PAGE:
As well as classrooms, lecture theatres and conference rooms, the Spark has a selection of social spaces to encourage collaboration and relaxation.
The Spark’s 60-metre central atrium and dramatic elevated ‘pod’ has already caught the imagination of the building and education sectors, as well as passers-by. Designed by Scott Brownrigg and fabricated by CIG Architecture in the Netherlands, the pod hosts a lecture theatre with an open-topped viewing platform with fantastic views. Inside, one gets the feeling of being inside the hull of a boat, which ties in well with the city’s nautical links. Each panel of the pod was hand painted, giving the building an artisan twist.
Ian Pratt, Director responsible for the scheme at Scott Brownrigg, said: “The completion of the ‘The Spark’ marks the end of a four-year journey for Scott Brownrigg and the University community and the culmination of an incredibly rewarding inter-disciplinary design and construction collaboration. The project was a major vehicle for institutional change and ‘The Spark’ will revolutionise teaching and learning and the student experience.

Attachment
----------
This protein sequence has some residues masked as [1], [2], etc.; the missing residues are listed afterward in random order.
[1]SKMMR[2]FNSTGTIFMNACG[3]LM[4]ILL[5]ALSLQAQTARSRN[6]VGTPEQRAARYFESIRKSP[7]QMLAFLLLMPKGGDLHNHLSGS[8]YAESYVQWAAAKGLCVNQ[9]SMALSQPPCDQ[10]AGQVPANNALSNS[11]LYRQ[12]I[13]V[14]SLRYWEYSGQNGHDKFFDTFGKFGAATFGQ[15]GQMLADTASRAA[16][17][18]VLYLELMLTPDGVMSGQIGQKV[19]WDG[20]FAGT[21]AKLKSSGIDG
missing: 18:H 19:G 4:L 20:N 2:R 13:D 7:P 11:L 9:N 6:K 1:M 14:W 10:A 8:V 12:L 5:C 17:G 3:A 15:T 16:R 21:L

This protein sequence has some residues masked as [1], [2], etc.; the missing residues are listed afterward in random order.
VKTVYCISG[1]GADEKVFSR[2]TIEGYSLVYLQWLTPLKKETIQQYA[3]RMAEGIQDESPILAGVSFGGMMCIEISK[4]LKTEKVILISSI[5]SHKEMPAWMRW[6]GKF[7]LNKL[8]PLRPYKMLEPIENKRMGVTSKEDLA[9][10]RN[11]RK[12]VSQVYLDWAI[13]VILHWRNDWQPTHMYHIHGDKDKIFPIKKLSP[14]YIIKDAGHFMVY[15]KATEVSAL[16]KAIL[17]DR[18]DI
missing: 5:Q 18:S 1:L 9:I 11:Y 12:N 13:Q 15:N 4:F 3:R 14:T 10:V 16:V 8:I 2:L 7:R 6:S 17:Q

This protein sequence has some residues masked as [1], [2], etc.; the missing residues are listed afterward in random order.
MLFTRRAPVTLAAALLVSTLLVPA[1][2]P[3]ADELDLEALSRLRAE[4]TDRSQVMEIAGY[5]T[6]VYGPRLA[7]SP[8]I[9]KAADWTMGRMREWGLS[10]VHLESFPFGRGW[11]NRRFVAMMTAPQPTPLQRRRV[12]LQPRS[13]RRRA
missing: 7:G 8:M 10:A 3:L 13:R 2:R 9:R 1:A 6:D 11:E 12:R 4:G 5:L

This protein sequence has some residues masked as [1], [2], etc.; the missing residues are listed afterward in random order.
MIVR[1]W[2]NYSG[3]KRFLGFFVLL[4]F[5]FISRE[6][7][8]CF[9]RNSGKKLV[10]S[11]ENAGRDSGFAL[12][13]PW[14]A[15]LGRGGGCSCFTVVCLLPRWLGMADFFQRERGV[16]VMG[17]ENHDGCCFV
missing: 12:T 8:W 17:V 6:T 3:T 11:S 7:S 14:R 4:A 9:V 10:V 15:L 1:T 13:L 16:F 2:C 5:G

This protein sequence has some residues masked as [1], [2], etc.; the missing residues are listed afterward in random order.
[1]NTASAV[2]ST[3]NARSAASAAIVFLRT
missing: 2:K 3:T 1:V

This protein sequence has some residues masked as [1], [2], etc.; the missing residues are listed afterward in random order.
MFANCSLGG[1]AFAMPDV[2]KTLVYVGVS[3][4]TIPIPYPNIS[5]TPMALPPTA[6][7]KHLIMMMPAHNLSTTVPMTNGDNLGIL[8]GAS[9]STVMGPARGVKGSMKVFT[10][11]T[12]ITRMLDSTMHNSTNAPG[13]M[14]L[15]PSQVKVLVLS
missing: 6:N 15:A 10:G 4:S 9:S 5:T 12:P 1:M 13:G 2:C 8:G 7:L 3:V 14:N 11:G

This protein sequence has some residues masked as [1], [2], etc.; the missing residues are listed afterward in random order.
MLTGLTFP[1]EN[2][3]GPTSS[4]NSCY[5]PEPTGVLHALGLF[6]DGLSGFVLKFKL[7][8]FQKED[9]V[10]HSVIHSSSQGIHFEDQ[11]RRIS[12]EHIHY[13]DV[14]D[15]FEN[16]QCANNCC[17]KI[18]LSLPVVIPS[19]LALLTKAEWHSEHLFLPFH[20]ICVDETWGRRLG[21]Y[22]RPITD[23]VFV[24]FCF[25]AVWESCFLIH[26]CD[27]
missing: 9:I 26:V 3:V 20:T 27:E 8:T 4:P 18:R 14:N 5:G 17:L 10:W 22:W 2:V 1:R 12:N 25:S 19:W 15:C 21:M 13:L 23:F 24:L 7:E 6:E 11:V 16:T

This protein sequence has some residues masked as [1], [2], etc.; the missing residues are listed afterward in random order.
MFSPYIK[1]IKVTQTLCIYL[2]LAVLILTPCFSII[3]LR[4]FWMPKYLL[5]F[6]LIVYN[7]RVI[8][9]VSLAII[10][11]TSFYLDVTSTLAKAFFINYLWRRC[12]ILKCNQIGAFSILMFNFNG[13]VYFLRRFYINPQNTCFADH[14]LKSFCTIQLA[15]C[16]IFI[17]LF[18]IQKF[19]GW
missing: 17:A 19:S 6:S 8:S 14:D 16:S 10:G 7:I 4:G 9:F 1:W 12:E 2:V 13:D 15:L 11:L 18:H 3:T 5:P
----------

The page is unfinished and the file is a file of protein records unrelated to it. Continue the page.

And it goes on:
“It’s my hope that the pod will mean something different to each and every person who sees it, touches it, and stands in or upon it. What is really pleasing is that it has become widely admired. The design captured the interest and imagination of all project partners including members of the construction team which is incredibly rewarding. Passers-by stop on the pavement and in the park to gaze at it. By all accounts, the pod is already helping to define and reinforce the University’s brand and reputation and to attract students from the UK and overseas.”
Businesses and community groups will also be able to use the building’s facilities. In addition to the pod and semi-public atrium that will be available for events, the Spark also features flexible conference suites, a bookable business centre and a new VIP dining area.
The new building has already hosted a number of events ahead of the start of term, including: a selection of the University’s annual degree shows this June; an Open Day for potential new students; and graduation activities earlier this month (July).
This addition to the University’s city centre campus is part of a £100 million campus development plan, due for completion in 2020, which will also include a new sports centre.
The centre is expected to be ready by the 2018/19 academic year and will feature sports halls and a state of the art gym. It will be open for teaching, student leisure time and community use.
Mike added: “This new addition to our city centre campus will play a major role in helping the University continue to deliver the best learning and conference experience for staff, students and the wider community.”